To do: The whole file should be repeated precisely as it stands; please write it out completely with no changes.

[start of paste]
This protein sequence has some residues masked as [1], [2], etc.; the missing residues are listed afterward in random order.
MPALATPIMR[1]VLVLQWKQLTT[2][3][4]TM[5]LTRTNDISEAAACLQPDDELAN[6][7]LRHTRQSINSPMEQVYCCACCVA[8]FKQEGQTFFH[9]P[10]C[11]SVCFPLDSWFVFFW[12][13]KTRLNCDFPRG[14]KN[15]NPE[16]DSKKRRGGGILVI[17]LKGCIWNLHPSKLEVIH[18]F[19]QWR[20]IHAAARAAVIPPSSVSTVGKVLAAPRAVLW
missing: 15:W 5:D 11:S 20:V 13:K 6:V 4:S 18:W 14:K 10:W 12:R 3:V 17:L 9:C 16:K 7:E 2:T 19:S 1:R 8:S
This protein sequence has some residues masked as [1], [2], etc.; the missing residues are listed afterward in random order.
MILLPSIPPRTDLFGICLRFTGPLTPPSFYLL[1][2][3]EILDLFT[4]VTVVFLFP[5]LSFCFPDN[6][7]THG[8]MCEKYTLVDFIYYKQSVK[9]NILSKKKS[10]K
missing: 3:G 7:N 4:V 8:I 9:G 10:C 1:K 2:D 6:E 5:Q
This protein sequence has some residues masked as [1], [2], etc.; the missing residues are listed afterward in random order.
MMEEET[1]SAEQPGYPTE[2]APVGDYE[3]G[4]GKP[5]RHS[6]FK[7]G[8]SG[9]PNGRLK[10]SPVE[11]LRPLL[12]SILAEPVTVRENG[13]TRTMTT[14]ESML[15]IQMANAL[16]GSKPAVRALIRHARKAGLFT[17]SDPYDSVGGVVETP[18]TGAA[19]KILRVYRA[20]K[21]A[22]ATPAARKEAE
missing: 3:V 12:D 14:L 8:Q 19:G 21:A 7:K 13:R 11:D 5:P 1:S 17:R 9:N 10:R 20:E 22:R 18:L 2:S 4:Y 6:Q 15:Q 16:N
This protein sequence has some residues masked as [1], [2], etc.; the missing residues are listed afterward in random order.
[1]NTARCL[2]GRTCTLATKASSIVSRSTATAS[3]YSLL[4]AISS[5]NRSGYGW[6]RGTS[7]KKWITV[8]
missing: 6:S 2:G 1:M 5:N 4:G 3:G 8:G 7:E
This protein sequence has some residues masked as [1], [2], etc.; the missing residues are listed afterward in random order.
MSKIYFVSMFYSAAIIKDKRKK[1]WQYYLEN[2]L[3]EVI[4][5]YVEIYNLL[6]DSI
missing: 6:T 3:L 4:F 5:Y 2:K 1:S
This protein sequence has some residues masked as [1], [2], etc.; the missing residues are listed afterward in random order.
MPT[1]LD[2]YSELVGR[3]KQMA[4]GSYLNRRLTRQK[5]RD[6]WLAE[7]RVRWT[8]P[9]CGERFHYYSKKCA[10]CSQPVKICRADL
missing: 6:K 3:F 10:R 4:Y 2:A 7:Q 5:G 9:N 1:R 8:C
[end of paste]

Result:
This protein sequence has some residues masked as [1], [2], etc.; the missing residues are listed afterward in random order.
MPALATPIMR[1]VLVLQWKQLTT[2][3][4]TM[5]LTRTNDISEAAACLQPDDELAN[6][7]LRHTRQSINSPMEQVYCCACCVA[8]FKQEGQTFFH[9]P[10]C[11]SVCFPLDSWFVFFW[12][13]KTRLNCDFPRG[14]KN[15]NPE[16]DSKKRRGGGILVI[17]LKGCIWNLHPSKLEVIH[18]F[19]QWR[20]IHAAARAAVIPPSSVSTVGKVLAAPRAVLW
missing: 15:W 5:D 11:S 20:V 13:K 6:V 4:S 18:W 14:K 10:W 12:R 3:V 17:L 9:C 16:K 7:E 2:T 19:S 1:R 8:S
This protein sequence has some residues masked as [1], [2], etc.; the missing residues are listed afterward in random order.
MILLPSIPPRTDLFGICLRFTGPLTPPSFYLL[1][2][3]EILDLFT[4]VTVVFLFP[5]LSFCFPDN[6][7]THG[8]MCEKYTLVDFIYYKQSVK[9]NILSKKKS[10]K
missing: 3:G 7:N 4:V 8:I 9:G 10:C 1:K 2:D 6:E 5:Q
This protein sequence has some residues masked as [1], [2], etc.; the missing residues are listed afterward in random order.
MMEEET[1]SAEQPGYPTE[2]APVGDYE[3]G[4]GKP[5]RHS[6]FK[7]G[8]SG[9]PNGRLK[10]SPVE[11]LRPLL[12]SILAEPVTVRENG[13]TRTMTT[14]ESML[15]IQMANAL[16]GSKPAVRALIRHARKAGLFT[17]SDPYDSVGGVVETP[18]TGAA[19]KILRVYRA[20]K[21]A[22]ATPAARKEAE
missing: 3:V 12:D 14:L 8:Q 19:G 21:A 7:K 13:R 11:D 5:P 1:S 17:R 9:N 10:R 20:E 22:R 18:L 2:S 4:Y 6:Q 15:Q 16:N
This protein sequence has some residues masked as [1], [2], etc.; the missing residues are listed afterward in random order.
[1]NTARCL[2]GRTCTLATKASSIVSRSTATAS[3]YSLL[4]AISS[5]NRSGYGW[6]RGTS[7]KKWITV[8]
missing: 6:S 2:G 1:M 5:N 4:G 3:G 8:G 7:E
This protein sequence has some residues masked as [1], [2], etc.; the missing residues are listed afterward in random order.
MSKIYFVSMFYSAAIIKDKRKK[1]WQYYLEN[2]L[3]EVI[4][5]YVEIYNLL[6]DSI
missing: 6:T 3:L 4:F 5:Y 2:K 1:S
This protein sequence has some residues masked as [1], [2], etc.; the missing residues are listed afterward in random order.
MPT[1]LD[2]YSELVGR[3]KQMA[4]GSYLNRRLTRQK[5]RD[6]WLAE[7]RVRWT[8]P[9]CGERFHYYSKKCA[10]CSQPVKICRADL
missing: 6:K 3:F 10:R 4:Y 2:A 7:Q 5:G 9:N 1:R 8:C